[STATEMENT]: APF – 17 August 2000 – APF Statement Supporting COSATU, Union Protests against Labour Law Amendments

The text of another statement I wrote when I was a Media Officer for the Anti-Privatisation Forum (APF).


17 August 2000

The Johannesburg Anti-Privatisation Forum expresses its full solidarity with today’s protest action by COSATU.

We support COSATU’s resolute stand in opposition to the proposed labour law changes. The proposed changes include

  • No special pay for Sundays- no double time or time-and-a-half
  • Empowering the Minister of Labour to allow variation in core Basic Conditions of Employment, including working hours, leave time, overtime pay etc.
  • A provision allowing new workers to be kept on probation for six months instead of three before being appointed, as well as making it easier to dismiss workers on probation
  • Empowering the Minister of Labour to refuse to extend collective bargaining agreements if any one employer claims not to have been consulted.

The overall effect of these changes – which are even more drastic than Botha’s attempted LRA amendments in 1987- is to undermine hard-won worker rights.

Further, these changes directly and deliberately promote the expansion of flexible labour practices i.e. they drive workers into ever more precarious, insecure, and casualised jobs.

This meshes perfectly with the agenda of employers (both private business and government itself) to drive down labour costs: to impose on the working class starvation wages and to remove workers’ access to benefits such as medical aid and pension schemes.

Given that “flexible” casual labour is typically supplied to employers by nefarious institutions such as union-bashing sub-contractors and labour-brokers, and given that workers’ jobs will become ever more insecure, the effect of these measures will also be to force workers out of the unions.

The changes in the labour laws are, sadly, not a sudden break with government policy. Government made it perfectly clear in the controversial Growth, Employment and Redistribution strategy, GEAR, that it favoured “flexibility in the collective bargaining system.”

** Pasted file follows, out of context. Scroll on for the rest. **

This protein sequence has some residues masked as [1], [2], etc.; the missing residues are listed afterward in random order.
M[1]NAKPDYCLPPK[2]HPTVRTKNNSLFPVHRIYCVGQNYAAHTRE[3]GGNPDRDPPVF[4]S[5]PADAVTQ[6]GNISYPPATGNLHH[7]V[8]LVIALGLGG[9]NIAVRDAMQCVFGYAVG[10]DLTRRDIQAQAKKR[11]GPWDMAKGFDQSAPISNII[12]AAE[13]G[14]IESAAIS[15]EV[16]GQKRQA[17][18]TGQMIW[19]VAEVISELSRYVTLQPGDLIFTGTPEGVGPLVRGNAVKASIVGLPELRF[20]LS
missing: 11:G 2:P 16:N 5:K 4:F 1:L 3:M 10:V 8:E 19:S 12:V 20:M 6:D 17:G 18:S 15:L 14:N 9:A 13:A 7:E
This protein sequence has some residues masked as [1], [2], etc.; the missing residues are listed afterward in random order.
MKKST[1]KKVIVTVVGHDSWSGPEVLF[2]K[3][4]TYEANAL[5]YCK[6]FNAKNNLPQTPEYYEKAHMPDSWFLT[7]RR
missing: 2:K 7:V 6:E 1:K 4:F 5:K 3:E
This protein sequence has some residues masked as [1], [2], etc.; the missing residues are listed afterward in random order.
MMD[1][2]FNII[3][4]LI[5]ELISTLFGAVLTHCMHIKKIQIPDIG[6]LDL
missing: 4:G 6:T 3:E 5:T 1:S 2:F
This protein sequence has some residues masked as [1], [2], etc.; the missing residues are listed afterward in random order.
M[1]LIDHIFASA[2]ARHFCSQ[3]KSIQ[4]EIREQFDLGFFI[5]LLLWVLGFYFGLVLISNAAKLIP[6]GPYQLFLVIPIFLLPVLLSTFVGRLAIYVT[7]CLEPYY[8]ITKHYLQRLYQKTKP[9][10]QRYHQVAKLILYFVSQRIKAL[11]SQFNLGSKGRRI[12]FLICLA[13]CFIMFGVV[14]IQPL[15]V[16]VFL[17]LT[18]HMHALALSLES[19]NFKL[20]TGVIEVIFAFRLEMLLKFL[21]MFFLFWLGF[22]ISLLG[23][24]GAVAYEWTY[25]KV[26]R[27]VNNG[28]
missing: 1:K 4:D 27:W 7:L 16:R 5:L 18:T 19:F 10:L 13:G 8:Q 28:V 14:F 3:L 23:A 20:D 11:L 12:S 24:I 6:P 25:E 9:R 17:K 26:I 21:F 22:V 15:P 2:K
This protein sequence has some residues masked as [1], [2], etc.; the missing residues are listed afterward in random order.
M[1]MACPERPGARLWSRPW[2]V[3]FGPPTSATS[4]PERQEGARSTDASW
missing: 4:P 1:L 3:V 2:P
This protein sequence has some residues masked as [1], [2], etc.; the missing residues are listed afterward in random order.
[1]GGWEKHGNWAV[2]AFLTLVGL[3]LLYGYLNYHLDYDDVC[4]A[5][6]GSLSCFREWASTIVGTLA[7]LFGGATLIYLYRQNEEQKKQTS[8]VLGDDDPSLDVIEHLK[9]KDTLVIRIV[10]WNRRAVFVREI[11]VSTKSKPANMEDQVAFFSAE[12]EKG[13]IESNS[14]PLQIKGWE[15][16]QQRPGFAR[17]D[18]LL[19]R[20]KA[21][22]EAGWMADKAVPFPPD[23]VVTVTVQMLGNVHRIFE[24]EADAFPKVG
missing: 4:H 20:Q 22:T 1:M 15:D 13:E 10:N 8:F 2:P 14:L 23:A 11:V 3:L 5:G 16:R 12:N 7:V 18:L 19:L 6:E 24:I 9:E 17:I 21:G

GEAR spells this out clearly. It calls for the “regulation of the labour market in a manner that allows for flexible collective bargaining structures, variable application of employment standards, and voice regulation”. GEAR specifically calls for lower wage rates for “trainees,” increased variation in wage levels, more “employment flexibility” and “variations on norms set in collective bargaining.”

Thus, the labour law changes reflect the ongoing neo-liberal agenda that is savaging the working class. Other elements of this neo-liberal agenda we know well:

  • The privatisation of government assets, exemplified by iGoli 2002 and the recent announcement of the imminent sell-off of Denel, Eskom, Telkom and Transnet
  • Slashing the pubic sector, leading to a huge job shedding in the civil service and the unilateral wage freeze on public sector employees in 1999
  • Cuts in social spending, for example, on hospitals, teachers, old age pensions and on higher education. The effects of this include pension cut-offs in the Eastern Cape and university restructuring, such as the Wits 2001 plan at Wits University which led to 630 jobs being lost in June this year
  • Deregulation of imports and investments, leading to the destruction of the clothing industry and the migration of Anglo to the London Stock Exchange

That this neo-liberal agenda can never benefit the working class is shown most clearly by the massive wave of retrenchments in the last few years. This has taken place in companies faced by international competition from cheap goods, companies closing down because they cannot compete, workers being laid off in government –owned companies such as Telkom as these are restructured, and teachers being fired despite the crying need for education in our communities.

Therefore we again salute COSATU.

The struggle against the proposed labour law amendments is part of the struggle against privatisation.

It is the fight of every brave worker, the fight of every one who refuses to stand by as the working class is plunged into destitution, who refuses to see the rich continue to benefit for another hundred years from our sweat and blood. This is the fight to which the Anti-Privatisation Forum – a broad coalition of labour, student and working class community  unity structures – is committed …  to the very end.

Issued by the Johannesburg Anti-Privatisation Forum.

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